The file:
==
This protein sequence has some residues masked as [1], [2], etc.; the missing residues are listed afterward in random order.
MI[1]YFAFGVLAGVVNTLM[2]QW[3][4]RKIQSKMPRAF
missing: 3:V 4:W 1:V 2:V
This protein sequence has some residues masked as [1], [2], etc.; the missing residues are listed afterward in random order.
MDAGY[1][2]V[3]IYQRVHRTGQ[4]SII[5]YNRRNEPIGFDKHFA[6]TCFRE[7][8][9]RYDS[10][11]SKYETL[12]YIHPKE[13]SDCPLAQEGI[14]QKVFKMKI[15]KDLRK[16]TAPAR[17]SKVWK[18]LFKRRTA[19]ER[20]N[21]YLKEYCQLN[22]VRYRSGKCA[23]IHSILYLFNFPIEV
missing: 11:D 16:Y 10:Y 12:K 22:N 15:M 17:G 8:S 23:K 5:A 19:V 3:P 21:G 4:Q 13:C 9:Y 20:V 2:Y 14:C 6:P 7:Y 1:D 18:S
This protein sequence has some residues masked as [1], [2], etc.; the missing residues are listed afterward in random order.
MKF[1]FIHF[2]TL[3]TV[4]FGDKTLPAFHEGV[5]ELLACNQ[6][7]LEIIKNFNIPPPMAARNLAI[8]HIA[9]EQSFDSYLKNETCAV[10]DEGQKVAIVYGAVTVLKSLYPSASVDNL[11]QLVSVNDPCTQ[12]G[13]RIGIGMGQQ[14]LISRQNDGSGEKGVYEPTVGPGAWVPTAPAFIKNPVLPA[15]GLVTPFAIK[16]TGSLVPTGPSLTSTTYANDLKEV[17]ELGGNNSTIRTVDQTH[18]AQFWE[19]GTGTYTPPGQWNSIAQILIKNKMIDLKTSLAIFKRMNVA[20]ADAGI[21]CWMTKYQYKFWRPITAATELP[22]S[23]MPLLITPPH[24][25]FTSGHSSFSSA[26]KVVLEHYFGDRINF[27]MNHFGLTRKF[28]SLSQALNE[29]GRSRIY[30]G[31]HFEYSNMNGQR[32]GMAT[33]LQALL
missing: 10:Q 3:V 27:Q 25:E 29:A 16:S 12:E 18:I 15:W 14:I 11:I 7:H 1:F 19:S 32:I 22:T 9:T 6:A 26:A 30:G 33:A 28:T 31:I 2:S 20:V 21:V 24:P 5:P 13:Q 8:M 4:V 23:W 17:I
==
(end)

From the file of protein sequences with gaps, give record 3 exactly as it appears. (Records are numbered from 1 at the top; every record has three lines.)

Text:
This protein sequence has some residues masked as [1], [2], etc.; the missing residues are listed afterward in random order.
MKF[1]FIHF[2]TL[3]TV[4]FGDKTLPAFHEGV[5]ELLACNQ[6][7]LEIIKNFNIPPPMAARNLAI[8]HIA[9]EQSFDSYLKNETCAV[10]DEGQKVAIVYGAVTVLKSLYPSASVDNL[11]QLVSVNDPCTQ[12]G[13]RIGIGMGQQ[14]LISRQNDGSGEKGVYEPTVGPGAWVPTAPAFIKNPVLPA[15]GLVTPFAIK[16]TGSLVPTGPSLTSTTYANDLKEV[17]ELGGNNSTIRTVDQTH[18]AQFWE[19]GTGTYTPPGQWNSIAQILIKNKMIDLKTSLAIFKRMNVA[20]ADAGI[21]CWMTKYQYKFWRPITAATELP[22]S[23]MPLLITPPH[24][25]FTSGHSSFSSA[26]KVVLEHYFGDRINF[27]MNHFGLTRKF[28]SLSQALNE[29]GRSRIY[30]G[31]HFEYSNMNGQR[32]GMAT[33]LQALL
missing: 10:Q 3:V 27:Q 25:E 29:A 16:S 12:E 18:I 15:W 14:I 11:I 7:H 1:F 19:S 32:I 22:T 9:T 6:A 26:A 30:G 33:A 28:T 31:I 2:S 20:V 21:V 24:P 5:P 13:Q 8:M 4:V 23:W 17:I